Worker, Threatened by Dakota Pipeline Protesters, Pulls AR

Worker, Threatened by Dakota Pipeline Protesters, Pulls AR
Thompson pulled an AR rifle and retreated into a river when he says he was approached by about 300 protesters who then set his truck on from

As protests in North Dakota against the Dakota Access Pipeline construction become more heated, it has been announced that a pipeline worker who was detained last week for pulling a gun on a group of protesters will not face any charges.

The Morton County Sheriff’s Department said in a release on Tuesday that Kyle Thompson acted in self-defense during the incident.

Last Thursday, Thompson was assigned with the task of taking photos of damaged equipment near the construction entrance on Thursday, where hundreds of protesters were gathered, according to this story from Sheriff Kyle Kirchmeier said Thompson works for Leighton Security, a Texas-based security firm contracted to protect the pipeline equipment.

Thompson provided his own account of what happened next in a lengthy Facebook post, which you can read here.

In it, he says he was asked to get pictures “of some equipment that was on fire so I attempted to go and do just that, nothing more nothing less.”

This story says Thompson disguised himself so he wouldn't be identified by protesters as a pipeline employee.

“I stayed on 1806 and the approach to where the equipment was the entire time, other than when I was avoiding people on foot and forced off the road by vehicles,” Thomson writes.

Thompson attempted to leave but his vehicle, a 2500 Chevy truck, was damaged and run off the road and through a fence by another vehicle, where it became disabled, the story says. That's when Thompson decided to pull an AR rifle from the truck.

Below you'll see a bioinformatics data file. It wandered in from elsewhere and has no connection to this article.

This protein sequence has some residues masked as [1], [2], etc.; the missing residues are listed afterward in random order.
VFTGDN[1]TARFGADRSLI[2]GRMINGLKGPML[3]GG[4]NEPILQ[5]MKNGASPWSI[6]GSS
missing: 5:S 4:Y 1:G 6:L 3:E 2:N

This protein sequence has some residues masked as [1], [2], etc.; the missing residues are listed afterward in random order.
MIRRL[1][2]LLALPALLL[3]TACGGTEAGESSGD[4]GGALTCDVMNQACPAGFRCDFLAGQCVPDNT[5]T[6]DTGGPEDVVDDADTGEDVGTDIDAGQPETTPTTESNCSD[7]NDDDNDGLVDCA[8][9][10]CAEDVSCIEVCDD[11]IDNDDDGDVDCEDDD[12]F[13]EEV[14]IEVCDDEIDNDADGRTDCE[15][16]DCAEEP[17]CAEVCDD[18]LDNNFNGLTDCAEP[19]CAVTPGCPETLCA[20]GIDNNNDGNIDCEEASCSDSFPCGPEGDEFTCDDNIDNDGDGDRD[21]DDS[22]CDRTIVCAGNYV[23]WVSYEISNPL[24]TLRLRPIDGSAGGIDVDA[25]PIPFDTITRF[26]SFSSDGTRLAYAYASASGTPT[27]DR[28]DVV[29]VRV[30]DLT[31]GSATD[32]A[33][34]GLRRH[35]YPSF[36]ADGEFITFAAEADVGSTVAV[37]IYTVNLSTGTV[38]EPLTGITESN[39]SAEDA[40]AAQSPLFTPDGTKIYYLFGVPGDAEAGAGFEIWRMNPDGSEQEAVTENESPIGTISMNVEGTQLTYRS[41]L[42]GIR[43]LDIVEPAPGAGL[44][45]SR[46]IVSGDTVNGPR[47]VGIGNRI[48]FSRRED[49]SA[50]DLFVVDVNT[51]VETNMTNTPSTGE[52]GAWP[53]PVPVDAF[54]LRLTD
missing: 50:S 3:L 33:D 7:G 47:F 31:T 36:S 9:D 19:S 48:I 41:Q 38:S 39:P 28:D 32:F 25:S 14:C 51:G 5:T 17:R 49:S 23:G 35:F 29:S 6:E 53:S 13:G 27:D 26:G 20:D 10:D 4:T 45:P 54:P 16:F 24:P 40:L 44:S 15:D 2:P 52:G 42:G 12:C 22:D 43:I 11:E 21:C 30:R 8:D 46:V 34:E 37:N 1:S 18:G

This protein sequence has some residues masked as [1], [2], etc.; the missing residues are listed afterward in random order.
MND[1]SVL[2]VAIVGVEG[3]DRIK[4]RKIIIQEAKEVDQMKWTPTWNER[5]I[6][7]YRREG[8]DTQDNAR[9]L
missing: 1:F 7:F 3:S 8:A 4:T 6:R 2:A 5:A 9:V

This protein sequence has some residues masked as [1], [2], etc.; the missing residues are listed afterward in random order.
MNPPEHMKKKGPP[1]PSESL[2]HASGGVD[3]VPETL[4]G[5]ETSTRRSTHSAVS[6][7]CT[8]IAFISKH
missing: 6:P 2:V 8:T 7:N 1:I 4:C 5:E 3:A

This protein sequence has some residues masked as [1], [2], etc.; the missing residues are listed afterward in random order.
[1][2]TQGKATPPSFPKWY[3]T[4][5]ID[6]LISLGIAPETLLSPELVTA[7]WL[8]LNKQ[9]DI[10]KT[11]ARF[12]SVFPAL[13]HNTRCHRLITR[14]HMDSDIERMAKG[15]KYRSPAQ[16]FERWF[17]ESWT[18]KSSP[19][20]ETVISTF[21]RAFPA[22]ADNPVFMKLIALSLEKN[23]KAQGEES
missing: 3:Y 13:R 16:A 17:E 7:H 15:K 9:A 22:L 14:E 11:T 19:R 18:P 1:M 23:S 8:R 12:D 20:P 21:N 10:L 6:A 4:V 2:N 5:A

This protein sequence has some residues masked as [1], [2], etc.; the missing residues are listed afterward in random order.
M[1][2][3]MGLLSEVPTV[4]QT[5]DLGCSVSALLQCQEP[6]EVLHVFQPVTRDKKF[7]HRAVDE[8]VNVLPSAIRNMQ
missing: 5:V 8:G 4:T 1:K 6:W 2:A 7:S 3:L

“I drew out my rifle after my vehicle was disabled and over 300 protesters were rapidly approaching my location, a few had knives and were dead set on using those knives,” he writes. “I slowly retreated into the water (of a nearby river) so they couldn’t surround me and overtake my rifle to use against me.”

Thompson didn’t fire any shots and says the rifle hadn’t been fired in three months at least. Initial reports said Thompson had fired at least one shot from the rifle. He later turned the rifle over to the Bureau of Indian Affairs when he was taken into custody.

“A protester did shoot a flare at me while I was retreating into the water,” Thompson writes. “That truck was set on fire while I was still there.”

On the same day, 141 people were arrested as authorities tried to push out protesters who have occupied the area, who say the pipeline is being built on grounds of both historical and sacred significance to Native Americans. Additional, protesters say the environmental hazards caused by such pipelines (one of which on the east coast experienced a severe breach this week) and the possibility of a spill will be catastrophic. Members of the Standing Rock Sioux tribe and reservation, which is located about one mile from the construction site, say the pipelines will contaminate their drinking water and pollute the Missouri River.

During the mass arrest on October 22, protesters were attacked with pepper spray, rubber bullets, sonic cannons, and batons by dozens of police officers in full tactical gear supported by military-grade vehicles, according to this report from